What’s scarier than a haunted house? According to a recent study, 49% of Americans believe their home is haunted, and 36% of those either sold or tore down their home as a result. Another survey shows that 63% would be willing to live in a haunted house if they could get a discounted price.
But if you’re a haunted house enthusiast that doesn't want to live in one year-round, you’re in luck! We’ve gathered information on five of the most famous haunted houses across Minnesota and western Wisconsin.
Visit them if you dare... and please report back if you spot anything spooky.
The Glensheen Mansion
3300 London Road, Duluth, MN
Situated alongside beautiful Lake Superior, Glensheen Mansion is the most-visited historic home in all of Minnesota. The large, immaculate 12-acre estate was built in 1908. Now, visitors come to marvel at the property’s sprawling gardens, walking bridges, exquisite craftsmanship and, of course, the 39-room mansion.
So, where does the haunting come in? In 1977, the heiress of the estate and her night nurse were murdered. Mystery around the event still exists and sightings of ghosts and moving objects have been reported by employees and visitors alike.
If you’re interested in visiting the mansion, they host a variety of tours and events.
2097 West Larpenteur Avenue, St. Paul, MN
The farmhouse, now run by the Ramsey County Historical Society (RCHS), was once the scene of a grass fire that tragically took the life of a nine-year-old boy named William in 1867. Visitors have reported seeing a rambunctious young boy on the site, playing and causing mischief before disappearing into thin air.
Morning workers often find toys splayed out on a rug in the room. It appears as if someone has been playing with them, although no one claims to have moved the toys and the room is locked overnight. Doors and cupboards are also reported to open and close on their own (or, as some believe, by William).
The Warden's House
602 North Main Street, Stillwater, MN
The Warden’s house was built in 1853 with 14 rooms showcasing upper middle class living. Over the next six decades, the house would act as a residence for the 13 wardens of the Minnesota Territorial Prison (also known as the Minnesota State Prison). In 1914, the prison was moved to Bayport and the Warden’s house turned into a museum. You’d think the prison horrors that occurred would be the source of the haunting, but it’s actually the story of the last occupant that caused its haunted status.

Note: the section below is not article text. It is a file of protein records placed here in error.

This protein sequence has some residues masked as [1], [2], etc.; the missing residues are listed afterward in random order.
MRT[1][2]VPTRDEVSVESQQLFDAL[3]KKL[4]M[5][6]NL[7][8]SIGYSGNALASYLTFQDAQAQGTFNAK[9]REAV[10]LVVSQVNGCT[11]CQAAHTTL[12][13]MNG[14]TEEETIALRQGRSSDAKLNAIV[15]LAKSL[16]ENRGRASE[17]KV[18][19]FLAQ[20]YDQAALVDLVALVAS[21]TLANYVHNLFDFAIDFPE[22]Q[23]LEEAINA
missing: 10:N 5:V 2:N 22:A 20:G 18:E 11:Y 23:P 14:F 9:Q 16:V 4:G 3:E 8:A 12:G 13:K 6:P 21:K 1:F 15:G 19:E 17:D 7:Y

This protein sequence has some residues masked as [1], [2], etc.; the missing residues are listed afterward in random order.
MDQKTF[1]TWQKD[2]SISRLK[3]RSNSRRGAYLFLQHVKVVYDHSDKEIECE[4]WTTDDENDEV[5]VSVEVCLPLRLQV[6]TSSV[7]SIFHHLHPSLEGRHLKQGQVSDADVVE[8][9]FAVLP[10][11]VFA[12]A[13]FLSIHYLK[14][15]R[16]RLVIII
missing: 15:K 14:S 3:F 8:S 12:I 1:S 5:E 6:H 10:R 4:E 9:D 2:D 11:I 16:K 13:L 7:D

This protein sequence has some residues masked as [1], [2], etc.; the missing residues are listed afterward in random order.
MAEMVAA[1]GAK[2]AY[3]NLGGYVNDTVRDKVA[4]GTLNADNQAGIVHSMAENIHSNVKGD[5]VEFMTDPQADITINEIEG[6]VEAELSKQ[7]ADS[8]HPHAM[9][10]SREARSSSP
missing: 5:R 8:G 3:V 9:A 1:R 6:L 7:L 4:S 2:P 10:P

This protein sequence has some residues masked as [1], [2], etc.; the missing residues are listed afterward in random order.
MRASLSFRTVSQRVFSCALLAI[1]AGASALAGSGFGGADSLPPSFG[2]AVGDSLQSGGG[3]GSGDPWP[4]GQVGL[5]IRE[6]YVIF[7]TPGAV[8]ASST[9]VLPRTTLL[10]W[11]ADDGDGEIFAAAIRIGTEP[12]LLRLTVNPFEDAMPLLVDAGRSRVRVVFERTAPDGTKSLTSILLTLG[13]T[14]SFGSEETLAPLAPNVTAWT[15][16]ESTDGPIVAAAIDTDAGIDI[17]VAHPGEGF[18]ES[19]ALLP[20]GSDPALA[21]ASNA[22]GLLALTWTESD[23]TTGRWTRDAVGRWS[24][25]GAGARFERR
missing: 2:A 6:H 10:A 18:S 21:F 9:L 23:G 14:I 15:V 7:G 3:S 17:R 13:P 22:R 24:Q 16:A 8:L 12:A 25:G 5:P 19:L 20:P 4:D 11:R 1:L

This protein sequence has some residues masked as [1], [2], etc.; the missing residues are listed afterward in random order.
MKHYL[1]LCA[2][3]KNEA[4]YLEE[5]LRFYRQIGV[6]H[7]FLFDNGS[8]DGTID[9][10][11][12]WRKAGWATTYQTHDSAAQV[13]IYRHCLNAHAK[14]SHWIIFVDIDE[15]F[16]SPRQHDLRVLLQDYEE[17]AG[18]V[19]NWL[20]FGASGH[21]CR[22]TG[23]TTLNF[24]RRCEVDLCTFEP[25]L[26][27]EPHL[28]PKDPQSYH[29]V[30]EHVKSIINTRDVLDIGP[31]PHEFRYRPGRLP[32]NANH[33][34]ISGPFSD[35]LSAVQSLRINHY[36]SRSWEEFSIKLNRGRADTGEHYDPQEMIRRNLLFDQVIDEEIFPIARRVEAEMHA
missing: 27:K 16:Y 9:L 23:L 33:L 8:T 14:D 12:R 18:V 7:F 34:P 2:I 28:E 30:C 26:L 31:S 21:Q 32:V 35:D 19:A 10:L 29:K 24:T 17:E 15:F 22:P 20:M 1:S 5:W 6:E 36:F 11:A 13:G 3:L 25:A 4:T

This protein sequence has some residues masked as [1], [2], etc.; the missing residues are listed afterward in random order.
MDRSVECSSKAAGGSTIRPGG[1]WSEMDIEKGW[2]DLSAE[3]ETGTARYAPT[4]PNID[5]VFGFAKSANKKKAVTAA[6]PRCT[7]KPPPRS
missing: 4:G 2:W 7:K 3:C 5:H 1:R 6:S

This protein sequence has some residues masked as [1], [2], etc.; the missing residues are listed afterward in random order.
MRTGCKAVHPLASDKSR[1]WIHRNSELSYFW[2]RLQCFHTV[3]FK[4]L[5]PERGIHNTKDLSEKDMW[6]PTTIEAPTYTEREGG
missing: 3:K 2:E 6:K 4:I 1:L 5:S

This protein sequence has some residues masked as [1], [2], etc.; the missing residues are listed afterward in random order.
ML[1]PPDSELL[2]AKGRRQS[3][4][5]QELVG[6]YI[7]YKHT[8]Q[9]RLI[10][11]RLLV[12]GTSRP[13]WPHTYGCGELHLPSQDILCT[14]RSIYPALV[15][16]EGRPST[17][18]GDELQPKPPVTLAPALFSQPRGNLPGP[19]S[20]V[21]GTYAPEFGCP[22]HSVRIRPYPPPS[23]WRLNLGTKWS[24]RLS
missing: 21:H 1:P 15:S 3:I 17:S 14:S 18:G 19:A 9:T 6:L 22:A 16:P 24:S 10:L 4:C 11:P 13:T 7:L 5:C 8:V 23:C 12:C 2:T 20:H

As the story goes, Warden Henry Wolfer's daughter, Gertrude (“Trudy”), died of complications from childbirth in 1914, and the infant was sent to live with the warden. Since then, Trudy has been spotted wandering from room to room, looking for her son and holding her stomach in pain. Guests have also reported a cradle rocking by itself in the upstairs bedroom.
While the Warden’s House tour doesn’t usually discuss the ghost of Trudy, you can still visit the home to explore what it means for a house to be (or seem) haunted.
150 North Summit Street, Spooner, WI
Frank Hammill was a well-to-do man. He owned the local newspaper, engineered the railroad and was president of his town. Frank passed away in his home after suffering a mysterious stomach problem in 1922, but it seems as though he loved his town too much to leave it behind.
Rumor has it that even after he passed, his wife couldn’t escape the feeling that he was always there with her, and the current homeowners moved in after the previous family fled from fear of Frank’s ghost.
Now, the owners agree they feel they are living in Frank’s house... and Frank’s town. They’ve even heard noises and what they believe to be his voice — but that doesn’t keep them out! They welcome their “guest” Frank and continue to live happily in Spooner.
6666 East River Road, Fridley, MN
Built on the Mississippi River in 1847 by John Banfill (Minnesota’s first auditor and state senator), the Banfill Tavern was a welcomed rest stop to many wayside travelers. The property eventually landed in the hands of Cassius Locke and his wife Roberta Pratt in 1912, who turned the property into a dairy farm. The couple was reportedly hospitable and kind, and told their share of ghost stories, including accounts of a ghost living in the closet.
In 2014, a paranormal investigation was completed at the Banfill-Locke house. High-tech equipment was used to pick up video footage and audio recordings should there be any paranormal encounters. The group saw various figures and even heard a voice whispering, “Get out!” Others confirm that they’ve heard footsteps, noticed strange smells and seen ghosts on the property.
You can visit the Banfill-Locke House–now named the Banfill-Locke Art Center, which showcases beautiful creations and hosts educational courses throughout the year–and potentially run into a ghost along the way. The county even hosts the Ghosts of Anoka Walking Tour to help you see all the ghouls you can.
Ready to buy a less-than-haunted house?
If you’re more interested in touring homes for sale than visiting our area’s most famous haunted sites, reach out to Edina Realty or one of our agents today. We have more than 2,000 local REALTORS® who can help you tour and purchase the right ghost-free abode for you and your family.